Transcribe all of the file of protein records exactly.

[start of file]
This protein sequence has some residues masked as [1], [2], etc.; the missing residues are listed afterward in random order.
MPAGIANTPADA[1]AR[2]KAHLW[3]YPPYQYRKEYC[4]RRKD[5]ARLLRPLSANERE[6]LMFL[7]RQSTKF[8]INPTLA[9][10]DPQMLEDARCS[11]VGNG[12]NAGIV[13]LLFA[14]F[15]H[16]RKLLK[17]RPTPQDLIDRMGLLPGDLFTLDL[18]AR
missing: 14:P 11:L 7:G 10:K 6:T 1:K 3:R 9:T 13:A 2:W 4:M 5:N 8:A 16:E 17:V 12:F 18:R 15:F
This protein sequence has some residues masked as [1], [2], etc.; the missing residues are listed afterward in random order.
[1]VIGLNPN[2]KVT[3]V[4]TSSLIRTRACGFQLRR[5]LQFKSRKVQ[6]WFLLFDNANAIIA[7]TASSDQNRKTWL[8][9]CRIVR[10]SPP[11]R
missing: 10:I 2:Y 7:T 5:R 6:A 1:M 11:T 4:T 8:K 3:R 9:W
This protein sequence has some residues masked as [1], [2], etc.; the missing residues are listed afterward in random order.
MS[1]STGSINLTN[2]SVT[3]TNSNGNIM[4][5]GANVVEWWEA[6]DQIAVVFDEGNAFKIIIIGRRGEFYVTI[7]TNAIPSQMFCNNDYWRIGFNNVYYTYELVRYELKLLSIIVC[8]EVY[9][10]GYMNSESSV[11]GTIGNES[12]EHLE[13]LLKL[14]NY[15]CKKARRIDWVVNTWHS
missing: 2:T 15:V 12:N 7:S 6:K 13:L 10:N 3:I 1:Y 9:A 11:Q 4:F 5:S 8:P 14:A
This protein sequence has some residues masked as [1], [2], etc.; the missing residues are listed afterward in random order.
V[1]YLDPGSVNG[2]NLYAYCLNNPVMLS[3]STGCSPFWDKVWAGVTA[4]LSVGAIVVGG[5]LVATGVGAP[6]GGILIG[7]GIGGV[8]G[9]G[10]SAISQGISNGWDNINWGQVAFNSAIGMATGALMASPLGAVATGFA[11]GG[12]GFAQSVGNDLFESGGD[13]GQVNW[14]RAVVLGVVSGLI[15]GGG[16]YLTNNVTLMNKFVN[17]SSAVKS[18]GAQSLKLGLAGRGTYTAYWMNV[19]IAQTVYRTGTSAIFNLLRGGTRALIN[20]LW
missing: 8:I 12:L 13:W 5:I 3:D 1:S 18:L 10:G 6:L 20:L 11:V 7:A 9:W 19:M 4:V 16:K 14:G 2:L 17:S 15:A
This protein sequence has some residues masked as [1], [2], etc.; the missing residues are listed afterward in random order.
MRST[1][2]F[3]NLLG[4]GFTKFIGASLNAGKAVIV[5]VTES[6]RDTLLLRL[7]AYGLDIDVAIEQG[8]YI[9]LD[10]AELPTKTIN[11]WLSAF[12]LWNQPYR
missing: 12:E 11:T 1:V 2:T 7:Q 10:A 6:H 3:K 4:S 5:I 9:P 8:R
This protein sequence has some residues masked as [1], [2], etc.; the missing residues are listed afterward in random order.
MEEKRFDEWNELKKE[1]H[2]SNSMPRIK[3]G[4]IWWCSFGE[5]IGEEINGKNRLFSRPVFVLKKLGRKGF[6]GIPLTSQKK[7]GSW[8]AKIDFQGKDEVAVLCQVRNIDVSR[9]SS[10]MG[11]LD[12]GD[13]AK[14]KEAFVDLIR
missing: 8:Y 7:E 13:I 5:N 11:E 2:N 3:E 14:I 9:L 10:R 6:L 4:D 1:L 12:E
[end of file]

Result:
This protein sequence has some residues masked as [1], [2], etc.; the missing residues are listed afterward in random order.
MPAGIANTPADA[1]AR[2]KAHLW[3]YPPYQYRKEYC[4]RRKD[5]ARLLRPLSANERE[6]LMFL[7]RQSTKF[8]INPTLA[9][10]DPQMLEDARCS[11]VGNG[12]NAGIV[13]LLFA[14]F[15]H[16]RKLLK[17]RPTPQDLIDRMGLLPGDLFTLDL[18]AR
missing: 14:P 11:L 7:G 10:K 6:T 1:K 3:R 9:T 13:A 2:W 4:M 5:N 8:A 16:E 17:V 12:F 18:R 15:F
This protein sequence has some residues masked as [1], [2], etc.; the missing residues are listed afterward in random order.
[1]VIGLNPN[2]KVT[3]V[4]TSSLIRTRACGFQLRR[5]LQFKSRKVQ[6]WFLLFDNANAIIA[7]TASSDQNRKTWL[8][9]CRIVR[10]SPP[11]R
missing: 10:I 2:Y 7:T 5:R 6:A 1:M 11:T 4:T 8:K 3:R 9:W
This protein sequence has some residues masked as [1], [2], etc.; the missing residues are listed afterward in random order.
MS[1]STGSINLTN[2]SVT[3]TNSNGNIM[4][5]GANVVEWWEA[6]DQIAVVFDEGNAFKIIIIGRRGEFYVTI[7]TNAIPSQMFCNNDYWRIGFNNVYYTYELVRYELKLLSIIVC[8]EVY[9][10]GYMNSESSV[11]GTIGNES[12]EHLE[13]LLKL[14]NY[15]CKKARRIDWVVNTWHS
missing: 2:T 15:V 12:N 7:S 6:K 13:L 10:N 3:I 1:Y 9:A 11:Q 4:F 5:S 8:P 14:A
This protein sequence has some residues masked as [1], [2], etc.; the missing residues are listed afterward in random order.
V[1]YLDPGSVNG[2]NLYAYCLNNPVMLS[3]STGCSPFWDKVWAGVTA[4]LSVGAIVVGG[5]LVATGVGAP[6]GGILIG[7]GIGGV[8]G[9]G[10]SAISQGISNGWDNINWGQVAFNSAIGMATGALMASPLGAVATGFA[11]GG[12]GFAQSVGNDLFESGGD[13]GQVNW[14]RAVVLGVVSGLI[15]GGG[16]YLTNNVTLMNKFVN[17]SSAVKS[18]GAQSLKLGLAGRGTYTAYWMNV[19]IAQTVYRTGTSAIFNLLRGGTRALIN[20]LW
missing: 8:I 12:L 13:W 5:I 3:D 1:S 18:L 10:G 6:L 20:L 11:V 7:A 9:W 19:M 4:V 16:K 14:G 2:L 17:S 15:A
This protein sequence has some residues masked as [1], [2], etc.; the missing residues are listed afterward in random order.
MRST[1][2]F[3]NLLG[4]GFTKFIGASLNAGKAVIV[5]VTES[6]RDTLLLRL[7]AYGLDIDVAIEQG[8]YI[9]LD[10]AELPTKTIN[11]WLSAF[12]LWNQPYR
missing: 12:E 11:T 1:V 2:T 7:Q 10:A 6:H 3:K 4:S 5:I 9:P 8:R
This protein sequence has some residues masked as [1], [2], etc.; the missing residues are listed afterward in random order.
MEEKRFDEWNELKKE[1]H[2]SNSMPRIK[3]G[4]IWWCSFGE[5]IGEEINGKNRLFSRPVFVLKKLGRKGF[6]GIPLTSQKK[7]GSW[8]AKIDFQGKDEVAVLCQVRNIDVSR[9]SS[10]MG[11]LD[12]GD[13]AK[14]KEAFVDLIR
missing: 8:Y 7:E 13:I 5:N 11:E 2:N 3:E 14:I 9:L 10:R 6:L 4:D 1:L 12:E